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Cambridge

Started: 2005-06-09 19:23:28

Submitted: 2005-06-09 20:36:27

Visibility: World-readable

This morning, my manager mentioned that I had been selected to visit one of our customers, located across the pond in Cambridge. (That's N 52.2° E 0.116667°. I won't bore you with the Great Circle Route for the flight from Denver to London-Heathrow, but it's 4058 nm.) The plan, as it exists today, calls for me to be in the United Kingdom in two weeks, not long after Bethany drops by on her way to Oklahoma from Walla Walla. (Odds are this trip would conflict with my quasi-plan for a Solstice Party, since it wouldn't surprise me if I were in the air on the best Sunday to hold the party.) They want me there to update one of our products on-site so we don't have a trans-Atlantic delay getting the bugs fixed and features implemented. (Although with last-minute flights to Heathrow starting at US$1600 (£878), it seems a bit expensive to me. But if I can get a free flight to London...)

On my way to BLUG tonight, I stopped by the Boulder Public Library and walked out with a collection of travel books: one each for London, the United Kingdom, Colorado State Parks, and San Francisco. (Kiesa and I will visit San Francisco at the beginning of August.) My next visit was to the Boulder Bookstore, where I successfully located a book about Colorado wildernesses, which will help convince me if Flat Tops Wilderness is where I want to go for my four-day weekend surrounding the Fourth of July.

In related news, we've been able to delay both of our Critical Projects for a week or two each, which makes it much easier to actually ship the products on time.


Last week the thought crossed my mind that I should bootstrap my sprinkler system so I could actually irrigate my lawn. I wandered around my house trying to find the existence of my sprinkler infrastructure. (While mowing my lawn last month I managed to locate some of my sprinkler heads in the corners of my yard, shrouded by grass.) On the east side of my house I found the anti-backflow device and the three solenoid valves for my three zones. I opened the valves around the anti-backflow device and hit the buttons on my in-garage sprinkler controller to turn on my first zone.

Nothing happened.

I wandered around my yard a bit more, found two outdoor faucets, verified they had water running through them, and wandered into my basement. I located my main shut-off valve and the shut-off valve for my sprinkler system. I opened this valve, wandered outside, and saw water spraying everywhere. Further investigation revealed that the inlet valve into the anti-backflow device had a nasty-looking hole in the side, which was spurting water when it was open. When I opened the valve all the way the anti-backflow device itself spurted water, which also concerned me.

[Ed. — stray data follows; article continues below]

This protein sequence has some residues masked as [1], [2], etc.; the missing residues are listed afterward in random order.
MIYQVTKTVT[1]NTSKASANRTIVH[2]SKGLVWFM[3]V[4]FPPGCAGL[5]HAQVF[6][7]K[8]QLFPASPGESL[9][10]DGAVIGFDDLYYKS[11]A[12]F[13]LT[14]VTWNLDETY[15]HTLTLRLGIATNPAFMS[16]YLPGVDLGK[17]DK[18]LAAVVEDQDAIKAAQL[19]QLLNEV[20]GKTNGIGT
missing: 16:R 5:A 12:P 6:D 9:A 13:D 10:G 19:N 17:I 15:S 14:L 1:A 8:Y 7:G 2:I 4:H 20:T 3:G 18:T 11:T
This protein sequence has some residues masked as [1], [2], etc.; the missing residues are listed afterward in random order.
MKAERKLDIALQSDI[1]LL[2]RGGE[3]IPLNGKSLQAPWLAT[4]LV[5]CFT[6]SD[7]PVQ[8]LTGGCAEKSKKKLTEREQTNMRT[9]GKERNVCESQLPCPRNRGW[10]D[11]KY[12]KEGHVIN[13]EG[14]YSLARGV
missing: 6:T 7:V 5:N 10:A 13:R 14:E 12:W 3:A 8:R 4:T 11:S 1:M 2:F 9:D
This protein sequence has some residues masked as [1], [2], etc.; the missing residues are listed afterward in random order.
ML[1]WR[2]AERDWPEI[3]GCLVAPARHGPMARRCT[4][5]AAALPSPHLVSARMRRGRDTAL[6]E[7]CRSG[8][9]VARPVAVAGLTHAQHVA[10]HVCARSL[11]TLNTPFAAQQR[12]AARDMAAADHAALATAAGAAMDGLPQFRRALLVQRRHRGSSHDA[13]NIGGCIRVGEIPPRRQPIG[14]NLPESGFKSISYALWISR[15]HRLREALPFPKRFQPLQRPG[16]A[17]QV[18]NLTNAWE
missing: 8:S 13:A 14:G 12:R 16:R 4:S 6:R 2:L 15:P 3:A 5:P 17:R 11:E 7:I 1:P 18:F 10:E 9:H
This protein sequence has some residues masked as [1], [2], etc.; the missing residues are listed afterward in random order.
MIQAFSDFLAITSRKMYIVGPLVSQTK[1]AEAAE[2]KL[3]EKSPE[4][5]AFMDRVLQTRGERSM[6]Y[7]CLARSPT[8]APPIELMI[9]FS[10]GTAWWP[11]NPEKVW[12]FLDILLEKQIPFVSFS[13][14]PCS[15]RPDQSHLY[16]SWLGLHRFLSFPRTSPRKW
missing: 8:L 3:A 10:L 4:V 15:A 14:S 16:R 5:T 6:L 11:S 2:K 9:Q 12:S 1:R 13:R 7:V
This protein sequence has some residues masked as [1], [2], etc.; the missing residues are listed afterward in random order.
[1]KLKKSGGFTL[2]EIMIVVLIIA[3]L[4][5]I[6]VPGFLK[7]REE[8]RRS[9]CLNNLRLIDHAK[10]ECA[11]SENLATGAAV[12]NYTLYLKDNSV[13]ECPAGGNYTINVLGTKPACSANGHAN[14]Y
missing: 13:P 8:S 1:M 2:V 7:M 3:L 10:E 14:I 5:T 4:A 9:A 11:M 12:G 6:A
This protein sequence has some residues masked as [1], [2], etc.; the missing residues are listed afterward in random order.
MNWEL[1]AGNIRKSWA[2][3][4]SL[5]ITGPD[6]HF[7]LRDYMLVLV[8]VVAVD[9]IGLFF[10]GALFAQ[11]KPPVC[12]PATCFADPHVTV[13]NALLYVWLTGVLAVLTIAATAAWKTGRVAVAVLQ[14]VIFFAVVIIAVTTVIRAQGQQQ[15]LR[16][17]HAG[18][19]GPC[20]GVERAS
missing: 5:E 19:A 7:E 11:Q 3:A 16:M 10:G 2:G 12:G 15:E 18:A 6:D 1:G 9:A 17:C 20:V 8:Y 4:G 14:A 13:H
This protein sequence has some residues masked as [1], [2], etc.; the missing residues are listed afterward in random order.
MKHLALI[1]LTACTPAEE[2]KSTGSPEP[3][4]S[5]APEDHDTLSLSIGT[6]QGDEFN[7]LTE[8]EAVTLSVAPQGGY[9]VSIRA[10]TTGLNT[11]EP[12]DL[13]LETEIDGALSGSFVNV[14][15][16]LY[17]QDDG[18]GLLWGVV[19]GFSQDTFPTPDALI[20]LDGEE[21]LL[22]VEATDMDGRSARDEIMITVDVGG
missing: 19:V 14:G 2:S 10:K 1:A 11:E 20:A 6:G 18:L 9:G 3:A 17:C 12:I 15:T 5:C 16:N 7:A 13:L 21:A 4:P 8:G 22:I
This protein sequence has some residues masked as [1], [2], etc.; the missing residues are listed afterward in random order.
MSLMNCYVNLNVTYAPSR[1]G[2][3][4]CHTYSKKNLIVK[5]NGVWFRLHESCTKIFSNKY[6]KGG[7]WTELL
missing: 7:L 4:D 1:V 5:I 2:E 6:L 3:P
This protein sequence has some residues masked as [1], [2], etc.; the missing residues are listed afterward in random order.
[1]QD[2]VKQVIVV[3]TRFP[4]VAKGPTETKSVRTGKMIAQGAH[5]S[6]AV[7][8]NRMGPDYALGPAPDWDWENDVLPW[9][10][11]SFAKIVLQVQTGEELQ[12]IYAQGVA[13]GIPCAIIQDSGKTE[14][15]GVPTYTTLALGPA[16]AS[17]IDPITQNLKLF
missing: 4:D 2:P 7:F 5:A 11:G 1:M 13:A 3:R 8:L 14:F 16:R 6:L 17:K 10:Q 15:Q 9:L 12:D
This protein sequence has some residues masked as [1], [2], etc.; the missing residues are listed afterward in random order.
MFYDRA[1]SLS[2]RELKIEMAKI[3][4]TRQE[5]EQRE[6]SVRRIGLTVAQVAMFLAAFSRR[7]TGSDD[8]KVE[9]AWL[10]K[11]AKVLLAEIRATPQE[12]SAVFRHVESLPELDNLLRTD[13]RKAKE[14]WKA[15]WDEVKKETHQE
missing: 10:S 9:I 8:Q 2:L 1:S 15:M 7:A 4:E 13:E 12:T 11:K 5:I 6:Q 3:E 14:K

I photographically documented the irrigation system and queried my coworkers, who assured me this was a standard problem of improperly-winterized irrigation systems. Over the weekend I decided to undertake the problem and acquired a hacksaw and other useful tools at my local Home Despot. (It's probably a good thing that Home Despot is on the other side of town, otherwise I'd spend entirely too much time -- and money -- there.) Armed with my new acquisitions, I sawed my 3/4" copper tubing open and barely managed to unscrew the pipe fittings. I got my first really good look at the broken ball valve and tried to figure out what to do next. I couldn't locate 3/4" compression fittings, suggested by an intrepid coworker, and I managed to break one of the check valves when I unscrewed the anti-backflow device. My attempts to extract the broken fitting failed, suggesting to me that maybe I should acquire a new anti-backflow device. That was as far as I got, which was Sunday. So much for irrigating my lawn this season.

You will always find those who think they know
what is your duty better than you know it.
- Ralph Waldo Emerson, "Self-Reliance"